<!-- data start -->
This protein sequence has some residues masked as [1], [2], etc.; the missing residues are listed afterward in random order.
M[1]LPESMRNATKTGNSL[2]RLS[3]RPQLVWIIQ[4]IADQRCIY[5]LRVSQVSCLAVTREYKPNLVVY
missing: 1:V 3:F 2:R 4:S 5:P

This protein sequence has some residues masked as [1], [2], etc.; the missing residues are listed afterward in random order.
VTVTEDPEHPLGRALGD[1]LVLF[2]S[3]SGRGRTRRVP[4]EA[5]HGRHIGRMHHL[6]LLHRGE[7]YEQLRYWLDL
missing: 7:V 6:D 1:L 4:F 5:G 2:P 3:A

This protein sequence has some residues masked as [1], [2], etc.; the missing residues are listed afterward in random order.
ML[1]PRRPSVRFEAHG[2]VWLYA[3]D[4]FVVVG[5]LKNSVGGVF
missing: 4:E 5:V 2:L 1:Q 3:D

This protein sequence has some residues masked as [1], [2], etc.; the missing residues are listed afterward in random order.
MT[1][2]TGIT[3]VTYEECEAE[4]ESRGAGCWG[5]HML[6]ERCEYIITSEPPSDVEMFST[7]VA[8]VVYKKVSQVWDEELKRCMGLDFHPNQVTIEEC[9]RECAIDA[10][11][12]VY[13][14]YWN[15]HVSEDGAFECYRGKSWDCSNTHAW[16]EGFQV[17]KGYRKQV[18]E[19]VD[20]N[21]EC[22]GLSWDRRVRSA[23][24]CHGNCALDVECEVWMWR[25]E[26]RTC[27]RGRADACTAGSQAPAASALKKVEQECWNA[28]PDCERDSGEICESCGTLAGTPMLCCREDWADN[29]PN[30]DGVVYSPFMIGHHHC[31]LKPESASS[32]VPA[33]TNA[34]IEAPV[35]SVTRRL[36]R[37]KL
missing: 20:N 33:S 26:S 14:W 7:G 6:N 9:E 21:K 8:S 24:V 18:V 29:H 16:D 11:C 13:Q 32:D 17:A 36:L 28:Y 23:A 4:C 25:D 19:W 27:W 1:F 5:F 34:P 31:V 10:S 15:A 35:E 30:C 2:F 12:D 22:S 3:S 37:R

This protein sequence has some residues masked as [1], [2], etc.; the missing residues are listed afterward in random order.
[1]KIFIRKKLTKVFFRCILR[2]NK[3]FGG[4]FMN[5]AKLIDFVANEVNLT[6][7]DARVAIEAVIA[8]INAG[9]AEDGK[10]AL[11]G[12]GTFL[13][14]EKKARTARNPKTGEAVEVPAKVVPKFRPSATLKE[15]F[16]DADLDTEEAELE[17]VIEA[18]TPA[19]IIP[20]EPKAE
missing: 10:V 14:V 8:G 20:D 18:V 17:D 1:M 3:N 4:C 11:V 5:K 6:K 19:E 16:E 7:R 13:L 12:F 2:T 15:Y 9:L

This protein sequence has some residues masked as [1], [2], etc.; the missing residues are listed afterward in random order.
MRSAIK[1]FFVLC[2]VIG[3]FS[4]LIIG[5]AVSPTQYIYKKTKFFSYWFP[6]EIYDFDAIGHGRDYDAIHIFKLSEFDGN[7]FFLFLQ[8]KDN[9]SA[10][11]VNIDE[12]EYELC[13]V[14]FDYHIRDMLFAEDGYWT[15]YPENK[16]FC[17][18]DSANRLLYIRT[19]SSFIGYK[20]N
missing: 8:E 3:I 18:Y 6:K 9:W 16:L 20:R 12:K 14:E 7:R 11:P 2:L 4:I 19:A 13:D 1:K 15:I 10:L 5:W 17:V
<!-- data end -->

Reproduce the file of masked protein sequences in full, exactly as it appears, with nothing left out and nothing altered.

This protein sequence has some residues masked as [1], [2], etc.; the missing residues are listed afterward in random order.
M[1]LPESMRNATKTGNSL[2]RLS[3]RPQLVWIIQ[4]IADQRCIY[5]LRVSQVSCLAVTREYKPNLVVY
missing: 1:V 3:F 2:R 4:S 5:P

This protein sequence has some residues masked as [1], [2], etc.; the missing residues are listed afterward in random order.
VTVTEDPEHPLGRALGD[1]LVLF[2]S[3]SGRGRTRRVP[4]EA[5]HGRHIGRMHHL[6]LLHRGE[7]YEQLRYWLDL
missing: 7:V 6:D 1:L 4:F 5:G 2:P 3:A

This protein sequence has some residues masked as [1], [2], etc.; the missing residues are listed afterward in random order.
ML[1]PRRPSVRFEAHG[2]VWLYA[3]D[4]FVVVG[5]LKNSVGGVF
missing: 4:E 5:V 2:L 1:Q 3:D

This protein sequence has some residues masked as [1], [2], etc.; the missing residues are listed afterward in random order.
MT[1][2]TGIT[3]VTYEECEAE[4]ESRGAGCWG[5]HML[6]ERCEYIITSEPPSDVEMFST[7]VA[8]VVYKKVSQVWDEELKRCMGLDFHPNQVTIEEC[9]RECAIDA[10][11][12]VY[13][14]YWN[15]HVSEDGAFECYRGKSWDCSNTHAW[16]EGFQV[17]KGYRKQV[18]E[19]VD[20]N[21]EC[22]GLSWDRRVRSA[23][24]CHGNCALDVECEVWMWR[25]E[26]RTC[27]RGRADACTAGSQAPAASALKKVEQECWNA[28]PDCERDSGEICESCGTLAGTPMLCCREDWADN[29]PN[30]DGVVYSPFMIGHHHC[31]LKPESASS[32]VPA[33]TNA[34]IEAPV[35]SVTRRL[36]R[37]KL
missing: 20:N 33:S 26:S 14:W 7:G 6:N 9:E 21:K 8:S 24:V 18:V 29:H 16:D 11:C 13:Q 32:D 17:A 36:L 28:Y 23:A 4:C 25:D 19:W 27:W 1:F 5:F 34:P 31:V 10:S 15:A 35:E 30:C 2:F 12:D 22:S 3:S 37:R

This protein sequence has some residues masked as [1], [2], etc.; the missing residues are listed afterward in random order.
[1]KIFIRKKLTKVFFRCILR[2]NK[3]FGG[4]FMN[5]AKLIDFVANEVNLT[6][7]DARVAIEAVIA[8]INAG[9]AEDGK[10]AL[11]G[12]GTFL[13][14]EKKARTARNPKTGEAVEVPAKVVPKFRPSATLKE[15]F[16]DADLDTEEAELE[17]VIEA[18]TPA[19]IIP[20]EPKAE
missing: 10:V 14:V 8:G 20:D 18:V 17:D 1:M 3:N 4:C 11:V 5:K 6:K 19:E 16:E 7:R 13:L 12:F 2:T 15:Y 9:L

This protein sequence has some residues masked as [1], [2], etc.; the missing residues are listed afterward in random order.
MRSAIK[1]FFVLC[2]VIG[3]FS[4]LIIG[5]AVSPTQYIYKKTKFFSYWFP[6]EIYDFDAIGHGRDYDAIHIFKLSEFDGN[7]FFLFLQ[8]KDN[9]SA[10][11]VNIDE[12]EYELC[13]V[14]FDYHIRDMLFAEDGYWT[15]YPENK[16]FC[17][18]DSANRLLYIRT[19]SSFIGYK[20]N
missing: 8:E 3:I 18:Y 6:K 9:W 16:L 20:R 12:K 14:E 7:R 11:P 2:L 4:I 19:A 13:D 1:K 15:I 10:L 5:W 17:V